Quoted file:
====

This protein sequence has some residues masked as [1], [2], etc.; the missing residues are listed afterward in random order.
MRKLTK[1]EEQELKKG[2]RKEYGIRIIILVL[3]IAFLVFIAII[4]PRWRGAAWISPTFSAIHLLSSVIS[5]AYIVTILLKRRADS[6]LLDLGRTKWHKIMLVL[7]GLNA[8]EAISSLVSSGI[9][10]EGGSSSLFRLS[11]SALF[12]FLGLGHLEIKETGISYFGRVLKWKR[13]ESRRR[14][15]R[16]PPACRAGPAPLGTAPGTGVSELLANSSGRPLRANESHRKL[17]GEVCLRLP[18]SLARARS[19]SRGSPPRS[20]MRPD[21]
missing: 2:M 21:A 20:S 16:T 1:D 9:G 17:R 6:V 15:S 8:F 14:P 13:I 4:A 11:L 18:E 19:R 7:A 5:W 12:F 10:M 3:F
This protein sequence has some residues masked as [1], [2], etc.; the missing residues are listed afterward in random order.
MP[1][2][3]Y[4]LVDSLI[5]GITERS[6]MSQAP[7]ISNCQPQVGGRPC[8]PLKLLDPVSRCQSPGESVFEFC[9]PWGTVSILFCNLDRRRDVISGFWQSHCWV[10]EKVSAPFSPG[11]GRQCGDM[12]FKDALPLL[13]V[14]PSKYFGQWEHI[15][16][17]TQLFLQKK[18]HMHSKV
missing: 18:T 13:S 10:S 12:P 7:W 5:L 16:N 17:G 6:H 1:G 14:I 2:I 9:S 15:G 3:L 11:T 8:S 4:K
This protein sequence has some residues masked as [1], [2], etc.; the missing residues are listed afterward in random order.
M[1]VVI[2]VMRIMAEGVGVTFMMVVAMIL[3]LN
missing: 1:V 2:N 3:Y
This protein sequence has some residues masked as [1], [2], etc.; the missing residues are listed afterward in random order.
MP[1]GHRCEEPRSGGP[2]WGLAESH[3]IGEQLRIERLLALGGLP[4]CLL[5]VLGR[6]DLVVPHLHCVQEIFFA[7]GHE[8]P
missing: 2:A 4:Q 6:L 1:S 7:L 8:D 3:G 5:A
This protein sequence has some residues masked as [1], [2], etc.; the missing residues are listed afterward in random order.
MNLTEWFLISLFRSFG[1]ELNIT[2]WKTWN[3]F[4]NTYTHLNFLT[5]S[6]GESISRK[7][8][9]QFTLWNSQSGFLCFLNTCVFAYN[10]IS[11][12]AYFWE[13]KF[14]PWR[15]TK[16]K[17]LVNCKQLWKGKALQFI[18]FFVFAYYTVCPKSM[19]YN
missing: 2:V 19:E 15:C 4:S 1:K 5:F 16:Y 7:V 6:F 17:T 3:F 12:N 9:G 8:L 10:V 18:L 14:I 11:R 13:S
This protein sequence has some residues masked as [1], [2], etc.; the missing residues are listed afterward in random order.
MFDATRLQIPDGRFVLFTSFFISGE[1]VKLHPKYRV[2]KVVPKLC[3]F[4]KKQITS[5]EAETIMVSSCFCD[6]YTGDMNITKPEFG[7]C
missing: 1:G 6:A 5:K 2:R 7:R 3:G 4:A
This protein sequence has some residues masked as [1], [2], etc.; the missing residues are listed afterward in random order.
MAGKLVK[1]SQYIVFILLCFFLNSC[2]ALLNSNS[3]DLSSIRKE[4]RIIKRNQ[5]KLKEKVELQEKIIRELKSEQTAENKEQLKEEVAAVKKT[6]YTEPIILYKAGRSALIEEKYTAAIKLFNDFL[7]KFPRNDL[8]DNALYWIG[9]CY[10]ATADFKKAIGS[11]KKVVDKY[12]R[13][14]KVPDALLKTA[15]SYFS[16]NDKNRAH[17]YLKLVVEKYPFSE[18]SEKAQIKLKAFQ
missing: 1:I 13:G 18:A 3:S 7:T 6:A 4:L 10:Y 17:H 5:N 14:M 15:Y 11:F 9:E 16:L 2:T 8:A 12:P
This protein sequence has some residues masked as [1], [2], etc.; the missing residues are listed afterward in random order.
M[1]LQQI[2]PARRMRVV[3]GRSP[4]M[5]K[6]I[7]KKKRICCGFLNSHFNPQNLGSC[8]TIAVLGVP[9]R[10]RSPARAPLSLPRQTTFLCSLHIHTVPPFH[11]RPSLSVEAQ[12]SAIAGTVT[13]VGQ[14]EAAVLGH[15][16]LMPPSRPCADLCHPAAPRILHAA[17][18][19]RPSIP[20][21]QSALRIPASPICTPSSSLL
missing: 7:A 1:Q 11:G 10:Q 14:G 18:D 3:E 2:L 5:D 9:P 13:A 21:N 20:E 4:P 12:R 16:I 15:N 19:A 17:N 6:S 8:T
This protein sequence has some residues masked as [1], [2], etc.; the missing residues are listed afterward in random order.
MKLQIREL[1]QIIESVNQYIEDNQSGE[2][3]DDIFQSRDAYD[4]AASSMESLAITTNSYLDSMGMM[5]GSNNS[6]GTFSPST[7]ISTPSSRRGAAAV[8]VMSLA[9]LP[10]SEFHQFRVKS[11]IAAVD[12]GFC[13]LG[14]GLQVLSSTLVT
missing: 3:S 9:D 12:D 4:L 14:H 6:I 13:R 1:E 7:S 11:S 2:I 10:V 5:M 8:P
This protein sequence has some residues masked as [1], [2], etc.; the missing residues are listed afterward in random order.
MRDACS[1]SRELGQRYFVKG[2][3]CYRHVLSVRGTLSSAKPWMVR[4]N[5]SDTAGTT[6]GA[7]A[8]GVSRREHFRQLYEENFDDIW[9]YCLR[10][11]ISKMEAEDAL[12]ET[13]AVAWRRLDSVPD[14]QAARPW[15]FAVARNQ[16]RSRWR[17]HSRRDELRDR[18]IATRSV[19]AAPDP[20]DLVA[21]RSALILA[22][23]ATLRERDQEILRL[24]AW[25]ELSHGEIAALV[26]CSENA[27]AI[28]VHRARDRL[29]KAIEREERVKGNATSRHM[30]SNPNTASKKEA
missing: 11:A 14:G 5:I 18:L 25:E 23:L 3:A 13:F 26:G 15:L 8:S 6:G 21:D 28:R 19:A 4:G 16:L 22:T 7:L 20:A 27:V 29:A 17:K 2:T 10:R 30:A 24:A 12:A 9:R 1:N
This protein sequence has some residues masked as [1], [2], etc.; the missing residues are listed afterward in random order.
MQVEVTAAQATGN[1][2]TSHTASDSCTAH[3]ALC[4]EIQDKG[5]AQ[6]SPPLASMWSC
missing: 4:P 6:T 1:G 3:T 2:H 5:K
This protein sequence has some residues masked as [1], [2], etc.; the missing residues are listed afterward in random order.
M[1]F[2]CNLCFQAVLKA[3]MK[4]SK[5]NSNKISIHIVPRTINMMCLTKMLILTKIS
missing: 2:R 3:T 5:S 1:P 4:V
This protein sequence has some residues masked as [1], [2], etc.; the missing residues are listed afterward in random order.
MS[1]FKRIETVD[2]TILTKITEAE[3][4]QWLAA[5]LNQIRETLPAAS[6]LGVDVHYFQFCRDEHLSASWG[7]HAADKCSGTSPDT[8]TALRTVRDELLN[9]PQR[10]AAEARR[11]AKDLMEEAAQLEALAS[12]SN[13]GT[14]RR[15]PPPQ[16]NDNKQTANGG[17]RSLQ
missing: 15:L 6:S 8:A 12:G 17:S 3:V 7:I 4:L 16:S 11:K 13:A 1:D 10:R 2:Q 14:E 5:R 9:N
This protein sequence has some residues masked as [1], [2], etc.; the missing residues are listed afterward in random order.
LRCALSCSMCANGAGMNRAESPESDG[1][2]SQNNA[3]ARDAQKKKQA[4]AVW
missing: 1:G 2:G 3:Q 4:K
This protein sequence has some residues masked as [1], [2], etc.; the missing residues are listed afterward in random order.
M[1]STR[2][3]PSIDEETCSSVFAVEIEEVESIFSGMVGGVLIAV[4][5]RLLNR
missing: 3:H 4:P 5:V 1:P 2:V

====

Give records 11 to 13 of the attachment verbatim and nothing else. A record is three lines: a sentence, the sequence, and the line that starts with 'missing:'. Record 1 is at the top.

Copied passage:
This protein sequence has some residues masked as [1], [2], etc.; the missing residues are listed afterward in random order.
MQVEVTAAQATGN[1][2]TSHTASDSCTAH[3]ALC[4]EIQDKG[5]AQ[6]SPPLASMWSC
missing: 4:P 6:T 1:G 3:T 2:H 5:K
This protein sequence has some residues masked as [1], [2], etc.; the missing residues are listed afterward in random order.
M[1]F[2]CNLCFQAVLKA[3]MK[4]SK[5]NSNKISIHIVPRTINMMCLTKMLILTKIS
missing: 2:R 3:T 5:S 1:P 4:V
This protein sequence has some residues masked as [1], [2], etc.; the missing residues are listed afterward in random order.
MS[1]FKRIETVD[2]TILTKITEAE[3][4]QWLAA[5]LNQIRETLPAAS[6]LGVDVHYFQFCRDEHLSASWG[7]HAADKCSGTSPDT[8]TALRTVRDELLN[9]PQR[10]AAEARR[11]AKDLMEEAAQLEALAS[12]SN[13]GT[14]RR[15]PPPQ[16]NDNKQTANGG[17]RSLQ
missing: 15:L 6:S 8:A 12:G 17:S 3:V 7:I 4:L 16:S 11:K 13:A 1:D 10:R 2:Q 14:E 5:R 9:N